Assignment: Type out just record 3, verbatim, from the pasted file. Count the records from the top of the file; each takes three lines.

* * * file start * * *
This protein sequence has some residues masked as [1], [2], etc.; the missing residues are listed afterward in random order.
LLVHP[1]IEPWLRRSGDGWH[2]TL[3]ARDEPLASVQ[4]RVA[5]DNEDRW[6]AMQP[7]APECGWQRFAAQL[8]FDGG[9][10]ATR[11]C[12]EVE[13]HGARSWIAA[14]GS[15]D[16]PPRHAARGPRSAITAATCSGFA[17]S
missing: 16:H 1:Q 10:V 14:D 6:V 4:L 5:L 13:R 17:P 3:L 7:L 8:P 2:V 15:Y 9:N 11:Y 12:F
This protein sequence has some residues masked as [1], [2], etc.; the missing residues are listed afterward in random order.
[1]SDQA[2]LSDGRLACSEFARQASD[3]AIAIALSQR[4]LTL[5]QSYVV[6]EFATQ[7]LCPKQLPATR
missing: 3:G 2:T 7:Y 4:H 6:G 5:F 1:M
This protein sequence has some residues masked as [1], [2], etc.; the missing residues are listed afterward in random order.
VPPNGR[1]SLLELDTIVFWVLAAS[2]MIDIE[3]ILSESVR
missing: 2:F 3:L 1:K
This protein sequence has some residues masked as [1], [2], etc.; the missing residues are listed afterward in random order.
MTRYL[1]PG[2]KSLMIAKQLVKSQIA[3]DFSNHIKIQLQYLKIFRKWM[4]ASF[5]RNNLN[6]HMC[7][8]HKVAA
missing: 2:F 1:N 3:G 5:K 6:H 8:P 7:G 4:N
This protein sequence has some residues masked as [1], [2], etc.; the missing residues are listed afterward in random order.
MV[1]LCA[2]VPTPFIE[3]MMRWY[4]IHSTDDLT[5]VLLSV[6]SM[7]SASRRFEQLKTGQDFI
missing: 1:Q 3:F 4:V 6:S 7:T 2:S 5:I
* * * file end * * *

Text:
This protein sequence has some residues masked as [1], [2], etc.; the missing residues are listed afterward in random order.
VPPNGR[1]SLLELDTIVFWVLAAS[2]MIDIE[3]ILSESVR
missing: 2:F 3:L 1:K